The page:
You may be wondering how many months of the year only have 28 days in them. The answer is 1, February but that only applies when it’s not a leap year when February has 29 days.
Remembering how many days each month has is quite a pain, but there is always one month you can remember; February is the only month that has only 28 (or 29) days. If we want to get specific (and snarky), all 12 months of the year have at least 28 days. One of the biggest questions is why is February the only month that has 28 (or 29) days, and what is a leap year? To learn all about it check out this guide.
February is always a bad month for TV sports. Football is gone, basketball is plodding along in the annual midseason doldrums, and baseball is not even mentioned. – Hunter S. Thompson
In case you are wondering, here are the number of days each month has:
|How Many Days Does Each Month Have?|
|February||28 (or 29 in a leap year)|
Why Are There Only 28 Days In February?
As with so many things in our society, the reason February has only 28 days is the fault of the ancient Romans.
Note: A lunar year has 355 days (the lunar cycle is 29 days long)
The Romans came up with the first calendar that society recognized, and it had a glaring difference from the calendar we know today; it only had 10 months instead of 12. In this calendar the year actually started in March and ended in December, meaning that February and January didn’t exist. Here are the months, their translations, and the number of days each month had:
|Month (Latin and English)||Translation||Days|
|Mensis Martius (March)||Month of Mars||31|
|Mensis Aprilis (April)||Month of Aphrodite||30|
|Mensis Maius (May)||Month of Maia||31|
|Mensis Quintilis||Fifth Month||31|
|Mensis Sextilis||Sixth Month||30|
|Mensis September||Seventh Month||30|
|Mensis October||Eighth Month||31|
|Mensis November||Ninth Month||30|
|Mensis December||Tenth Month||30|
|Total Days Of The Year:||274|
This calendar was made by the very first Roman king Romulus and though it is somewhat unclear why this calendar didn’t actually match up to the lunar calendar, the general belief is that January and February were not included because there were no harvesting crops in those months anyway. Romulus’ successor, Numa Pompilius, revised the calendar and added January and February in, making it line up much closer with the lunar calendar.
When King Pompilius added those two extra months he had to try to avoid having months with an even amount of days. Romans had a pretty serious superstition that even numbers were unlucky, so they typically tried to avoid them. So, in order to actually match up to the lunar year (355 days) one of the 12 months had to have an even number of days. February was chosen to have 28 days and was used as the month the Romans’ would honor their dead. Numa’s new calendar wound up looking like this:
After a period of time, it became clear that the calendar was not staying synced up with the seasons since it didn’t actually take into account the amount of time the Earth took to rotate around the sun. So, in 45 BC Julius Caesar hired someone to make a calendar that was considerably more accurate and sun-based. To do this 10 extra days were added into the year, and an extra day was added into February.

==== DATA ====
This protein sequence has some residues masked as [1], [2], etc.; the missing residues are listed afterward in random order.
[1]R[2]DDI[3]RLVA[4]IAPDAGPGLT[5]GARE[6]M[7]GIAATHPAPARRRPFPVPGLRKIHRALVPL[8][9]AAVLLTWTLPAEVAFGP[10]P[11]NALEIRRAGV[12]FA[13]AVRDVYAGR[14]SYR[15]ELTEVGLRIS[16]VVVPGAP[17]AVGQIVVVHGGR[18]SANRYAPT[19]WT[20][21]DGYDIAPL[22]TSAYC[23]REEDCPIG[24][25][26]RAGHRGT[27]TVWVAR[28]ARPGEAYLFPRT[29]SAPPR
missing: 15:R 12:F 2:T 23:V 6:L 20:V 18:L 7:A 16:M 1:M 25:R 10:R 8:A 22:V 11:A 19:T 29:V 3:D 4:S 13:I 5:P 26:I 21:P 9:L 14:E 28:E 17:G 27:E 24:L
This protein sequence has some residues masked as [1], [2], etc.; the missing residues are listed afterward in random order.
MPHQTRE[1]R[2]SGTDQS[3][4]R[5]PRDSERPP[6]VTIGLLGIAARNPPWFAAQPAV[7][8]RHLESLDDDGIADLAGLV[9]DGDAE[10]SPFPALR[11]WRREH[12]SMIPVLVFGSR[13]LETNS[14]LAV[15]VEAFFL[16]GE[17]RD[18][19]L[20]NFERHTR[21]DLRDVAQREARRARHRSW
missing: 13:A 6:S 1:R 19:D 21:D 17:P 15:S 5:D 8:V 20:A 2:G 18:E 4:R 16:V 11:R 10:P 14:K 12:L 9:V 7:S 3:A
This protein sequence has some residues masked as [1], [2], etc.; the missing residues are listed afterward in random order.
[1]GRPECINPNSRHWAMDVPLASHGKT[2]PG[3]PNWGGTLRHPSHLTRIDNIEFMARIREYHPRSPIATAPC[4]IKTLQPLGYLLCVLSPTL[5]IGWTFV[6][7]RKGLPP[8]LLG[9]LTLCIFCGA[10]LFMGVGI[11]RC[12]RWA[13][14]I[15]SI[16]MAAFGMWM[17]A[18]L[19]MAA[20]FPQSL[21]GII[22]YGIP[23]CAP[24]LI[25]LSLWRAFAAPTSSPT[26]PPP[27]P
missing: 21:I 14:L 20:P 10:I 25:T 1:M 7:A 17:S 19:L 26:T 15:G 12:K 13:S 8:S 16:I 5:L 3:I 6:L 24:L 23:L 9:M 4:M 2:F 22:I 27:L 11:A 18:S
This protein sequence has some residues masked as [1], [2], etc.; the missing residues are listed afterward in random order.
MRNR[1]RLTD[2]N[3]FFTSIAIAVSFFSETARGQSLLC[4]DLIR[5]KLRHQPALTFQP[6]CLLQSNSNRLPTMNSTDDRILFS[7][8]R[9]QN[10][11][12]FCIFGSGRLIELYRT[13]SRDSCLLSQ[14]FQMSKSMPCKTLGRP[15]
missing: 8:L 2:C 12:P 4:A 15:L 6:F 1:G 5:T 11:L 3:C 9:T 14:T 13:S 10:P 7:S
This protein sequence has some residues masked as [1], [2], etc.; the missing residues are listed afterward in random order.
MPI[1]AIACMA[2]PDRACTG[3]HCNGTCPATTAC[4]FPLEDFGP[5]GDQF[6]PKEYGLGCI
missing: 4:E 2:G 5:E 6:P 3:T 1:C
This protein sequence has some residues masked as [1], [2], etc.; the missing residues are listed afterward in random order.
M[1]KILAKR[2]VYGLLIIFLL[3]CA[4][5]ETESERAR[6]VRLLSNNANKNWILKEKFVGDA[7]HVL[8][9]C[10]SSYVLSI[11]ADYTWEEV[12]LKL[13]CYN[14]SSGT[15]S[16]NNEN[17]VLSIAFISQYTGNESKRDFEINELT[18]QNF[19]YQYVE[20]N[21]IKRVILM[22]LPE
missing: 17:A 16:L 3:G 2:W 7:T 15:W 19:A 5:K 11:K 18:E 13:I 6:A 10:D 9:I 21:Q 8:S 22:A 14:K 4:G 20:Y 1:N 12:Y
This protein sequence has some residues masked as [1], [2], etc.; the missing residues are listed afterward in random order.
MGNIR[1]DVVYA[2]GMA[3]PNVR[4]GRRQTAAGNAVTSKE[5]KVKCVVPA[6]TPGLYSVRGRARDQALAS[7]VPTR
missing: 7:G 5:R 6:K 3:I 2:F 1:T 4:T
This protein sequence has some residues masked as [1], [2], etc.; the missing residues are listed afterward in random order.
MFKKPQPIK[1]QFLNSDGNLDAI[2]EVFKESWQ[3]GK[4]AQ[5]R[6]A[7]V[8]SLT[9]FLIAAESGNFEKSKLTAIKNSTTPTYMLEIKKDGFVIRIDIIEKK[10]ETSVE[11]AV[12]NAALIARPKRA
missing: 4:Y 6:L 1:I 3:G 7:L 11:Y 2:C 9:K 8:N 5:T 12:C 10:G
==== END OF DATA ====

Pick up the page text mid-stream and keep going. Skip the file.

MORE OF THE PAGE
The Julian calendar had a total of 365 days over a period of 12 months. This calendar took effect January 1st, 45 BC and stayed in effect until 1582. Here is the Julian calendar:
|The Julian Calendar|
|Month||Days from Roman Calendar||Days in Julian Calendar|
|Februarius (February)||28||28 (29 on leap years)|
Our society now uses the Gregorian calendar, named after Pope Gregory XIII. This calendar was introduced in 1582 and accounts for leap years every 4 years. According to the Astronomical Applications Department, the rule for leap years is (can also be found here):
Every year that is exactly divisible by four is a leap year, except for years that are exactly divisible by 100, but these centurial years are leap years if they are exactly divisible by 400. For example, the years 1700, 1800, and 1900 are not leap years, but the year 2000 is. The Gregorian dates for Easter are computed from a set of ecclesiastical rules and tables
The Gregorian calendar basically just shortened down the Julian calendar by 1/4 so that the days lined up better with equinoxes. When this was placed into effect it was so drastic that October 4th, 1582 was followed by October 15, 1582. If we thought we complained about daylight savings time imagine losing multiple days of the year randomly. This calendar was originally adopted by European Catholics first and eventually, the rest of the world followed suit.
The Gregorian calendar is:
|The Gregorian Calendar|
|February||28 (or 29 in a leap year)|
Facts About The Gregorian Calendar
- The primary goal of the Gregorian calendar was to change the date of Easter
- Needed to fall of the Spring equinox
- This calendar is “only” 26 seconds off of the solar year
- By 4909 the Gregorian calendar will be a day ahead of the actual solar year
- Because of this, we have leap seconds
- The Gregorian calendar is only 11 minutes different from the Julian calendar
- Saudi Arabia switched to the Gregorian calendar in 2016
- The United States of America adopted the Gregorian calendar in 1752 and ended up losing 11 days when swapping to it
- There is no perfect calendar, and things might change again at some point in the future